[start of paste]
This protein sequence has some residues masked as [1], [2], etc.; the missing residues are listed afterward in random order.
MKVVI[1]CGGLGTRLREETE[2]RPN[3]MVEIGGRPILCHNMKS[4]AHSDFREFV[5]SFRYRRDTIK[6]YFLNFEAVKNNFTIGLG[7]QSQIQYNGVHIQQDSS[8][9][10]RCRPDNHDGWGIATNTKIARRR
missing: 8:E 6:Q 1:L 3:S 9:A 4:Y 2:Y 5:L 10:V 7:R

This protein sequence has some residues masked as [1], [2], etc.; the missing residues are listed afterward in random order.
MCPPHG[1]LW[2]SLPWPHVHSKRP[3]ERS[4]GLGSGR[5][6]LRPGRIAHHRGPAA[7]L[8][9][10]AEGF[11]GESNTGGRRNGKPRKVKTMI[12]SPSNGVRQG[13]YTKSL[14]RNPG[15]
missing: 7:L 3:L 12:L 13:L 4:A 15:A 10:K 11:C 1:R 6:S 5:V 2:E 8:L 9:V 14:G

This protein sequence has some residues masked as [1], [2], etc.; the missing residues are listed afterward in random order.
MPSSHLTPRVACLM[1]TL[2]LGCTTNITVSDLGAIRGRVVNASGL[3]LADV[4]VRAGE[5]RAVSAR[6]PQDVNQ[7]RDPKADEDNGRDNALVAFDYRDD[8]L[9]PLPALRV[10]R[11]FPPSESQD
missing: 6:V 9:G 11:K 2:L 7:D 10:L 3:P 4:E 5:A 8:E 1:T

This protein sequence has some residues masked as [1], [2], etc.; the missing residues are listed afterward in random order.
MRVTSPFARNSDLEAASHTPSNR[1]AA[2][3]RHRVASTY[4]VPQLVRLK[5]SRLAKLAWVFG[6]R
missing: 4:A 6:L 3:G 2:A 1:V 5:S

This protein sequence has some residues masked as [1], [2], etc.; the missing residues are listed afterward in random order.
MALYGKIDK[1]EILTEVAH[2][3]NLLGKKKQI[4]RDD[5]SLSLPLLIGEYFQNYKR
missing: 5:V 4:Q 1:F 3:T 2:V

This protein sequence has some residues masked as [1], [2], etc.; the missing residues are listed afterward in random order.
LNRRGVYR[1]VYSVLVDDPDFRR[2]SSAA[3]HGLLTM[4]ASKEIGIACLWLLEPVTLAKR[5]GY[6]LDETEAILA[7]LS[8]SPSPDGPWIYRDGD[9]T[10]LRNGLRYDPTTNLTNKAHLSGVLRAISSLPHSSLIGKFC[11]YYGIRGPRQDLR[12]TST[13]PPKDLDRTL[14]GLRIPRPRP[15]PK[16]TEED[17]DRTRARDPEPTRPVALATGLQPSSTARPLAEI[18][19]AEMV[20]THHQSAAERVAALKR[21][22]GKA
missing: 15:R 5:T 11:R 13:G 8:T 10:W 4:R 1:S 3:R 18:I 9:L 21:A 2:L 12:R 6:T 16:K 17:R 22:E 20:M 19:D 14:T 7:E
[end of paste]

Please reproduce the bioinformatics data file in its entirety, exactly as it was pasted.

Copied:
This protein sequence has some residues masked as [1], [2], etc.; the missing residues are listed afterward in random order.
MKVVI[1]CGGLGTRLREETE[2]RPN[3]MVEIGGRPILCHNMKS[4]AHSDFREFV[5]SFRYRRDTIK[6]YFLNFEAVKNNFTIGLG[7]QSQIQYNGVHIQQDSS[8][9][10]RCRPDNHDGWGIATNTKIARRR
missing: 8:E 6:Q 1:L 3:S 9:A 4:Y 2:Y 5:L 10:V 7:R

This protein sequence has some residues masked as [1], [2], etc.; the missing residues are listed afterward in random order.
MCPPHG[1]LW[2]SLPWPHVHSKRP[3]ERS[4]GLGSGR[5][6]LRPGRIAHHRGPAA[7]L[8][9][10]AEGF[11]GESNTGGRRNGKPRKVKTMI[12]SPSNGVRQG[13]YTKSL[14]RNPG[15]
missing: 7:L 3:L 12:L 13:L 4:A 15:A 10:K 11:C 1:R 6:S 5:V 2:E 8:L 9:V 14:G

This protein sequence has some residues masked as [1], [2], etc.; the missing residues are listed afterward in random order.
MPSSHLTPRVACLM[1]TL[2]LGCTTNITVSDLGAIRGRVVNASGL[3]LADV[4]VRAGE[5]RAVSAR[6]PQDVNQ[7]RDPKADEDNGRDNALVAFDYRDD[8]L[9]PLPALRV[10]R[11]FPPSESQD
missing: 6:V 9:G 11:K 2:L 7:D 10:L 3:P 4:E 5:A 8:E 1:T

This protein sequence has some residues masked as [1], [2], etc.; the missing residues are listed afterward in random order.
MRVTSPFARNSDLEAASHTPSNR[1]AA[2][3]RHRVASTY[4]VPQLVRLK[5]SRLAKLAWVFG[6]R
missing: 4:A 6:L 3:G 2:A 1:V 5:S

This protein sequence has some residues masked as [1], [2], etc.; the missing residues are listed afterward in random order.
MALYGKIDK[1]EILTEVAH[2][3]NLLGKKKQI[4]RDD[5]SLSLPLLIGEYFQNYKR
missing: 5:V 4:Q 1:F 3:T 2:V

This protein sequence has some residues masked as [1], [2], etc.; the missing residues are listed afterward in random order.
LNRRGVYR[1]VYSVLVDDPDFRR[2]SSAA[3]HGLLTM[4]ASKEIGIACLWLLEPVTLAKR[5]GY[6]LDETEAILA[7]LS[8]SPSPDGPWIYRDGD[9]T[10]LRNGLRYDPTTNLTNKAHLSGVLRAISSLPHSSLIGKFC[11]YYGIRGPRQDLR[12]TST[13]PPKDLDRTL[14]GLRIPRPRP[15]PK[16]TEED[17]DRTRARDPEPTRPVALATGLQPSSTARPLAEI[18][19]AEMV[20]THHQSAAERVAALKR[21][22]GKA
missing: 15:R 5:T 11:R 13:G 8:T 10:W 4:R 1:S 3:R 18:I 9:L 21:A 2:L 12:R 6:T 16:K 17:R 22:E 20:M 19:D 14:T 7:E